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You Can't Read the Minds of the Interviewer (or anyone else;)

29 February 2024

We all fool ourselves when we say (or think) things like:

  • I don't think James likes me...
  • I could tell Sian wasn't happy with the work I did...
  • I'm sure Elise doesn't want me to apply for the promotion...
  • Tim is sure to want to get me involved in this...
  • They didn't look me in the eye so I'm sure they didn't like what I said...
  • Una asked me so many questions that I'm convinced she doesn't believe what I said...

Mind reading is when we take a thin slice of someone's behaviour (their facial expression, the crack in their voice, their distractedness) and we make guesses about what it means is going on in their minds.  It is a very valuable skill and we wouldn't be able to function socially without it. But decades of research shows that we are actually terrible at doing it, especially when it is about something that is really important to us or when we are in ambiguous and emotional situations such as a job interview.



In a job interview we simply shouldn't listen to our wayward mind reading.

That they asked you lots of follow up questions does not mean they doubted your answers.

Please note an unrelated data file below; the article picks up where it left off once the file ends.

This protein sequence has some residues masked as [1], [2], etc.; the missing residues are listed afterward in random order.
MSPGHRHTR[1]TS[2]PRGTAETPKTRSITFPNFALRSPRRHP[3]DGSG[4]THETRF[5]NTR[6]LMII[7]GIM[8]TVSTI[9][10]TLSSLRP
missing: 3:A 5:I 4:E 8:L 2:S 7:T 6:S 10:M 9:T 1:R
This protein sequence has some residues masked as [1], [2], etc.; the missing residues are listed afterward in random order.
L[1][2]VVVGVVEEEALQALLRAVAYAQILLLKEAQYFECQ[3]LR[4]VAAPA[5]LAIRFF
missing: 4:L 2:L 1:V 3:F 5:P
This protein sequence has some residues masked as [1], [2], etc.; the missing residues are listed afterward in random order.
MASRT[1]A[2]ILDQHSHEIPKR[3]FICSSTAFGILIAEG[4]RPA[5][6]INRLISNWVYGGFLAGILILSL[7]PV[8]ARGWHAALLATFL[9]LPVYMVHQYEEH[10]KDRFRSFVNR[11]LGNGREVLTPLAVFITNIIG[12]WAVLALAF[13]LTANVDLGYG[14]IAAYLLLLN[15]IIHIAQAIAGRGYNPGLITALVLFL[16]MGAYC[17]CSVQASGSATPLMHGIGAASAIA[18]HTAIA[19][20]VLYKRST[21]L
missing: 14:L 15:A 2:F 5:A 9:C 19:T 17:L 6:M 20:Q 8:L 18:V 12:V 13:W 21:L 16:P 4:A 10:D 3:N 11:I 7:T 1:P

That a panel member doesn't make eye contact with you probably says more about them than you.
That they wrote lots of notes does not mean they are searching for the mistakes in your answers.
That someone didn't smile when you shook their had does not mean they had already decided you would not be a fit.
That the hiring manager yawns more likely means they had a late night rather than your answers are boring.
This list of mis-interpretations could go on and on...

The circumstances of a job interview mean that you will be more inclined to infer bad things - you can't help but bring a negativity bias. Please don't trust your faulty mind reading as it interferes with you being fully present and cognitively flexible.

Instead of mind reading get good at training your brain to get good at calling "bulls..." when you start inferring.  Practice getting stronger at this in your day to day interactions so you are better able to do it in job interviews.

As always, wishing you a flourishing career.


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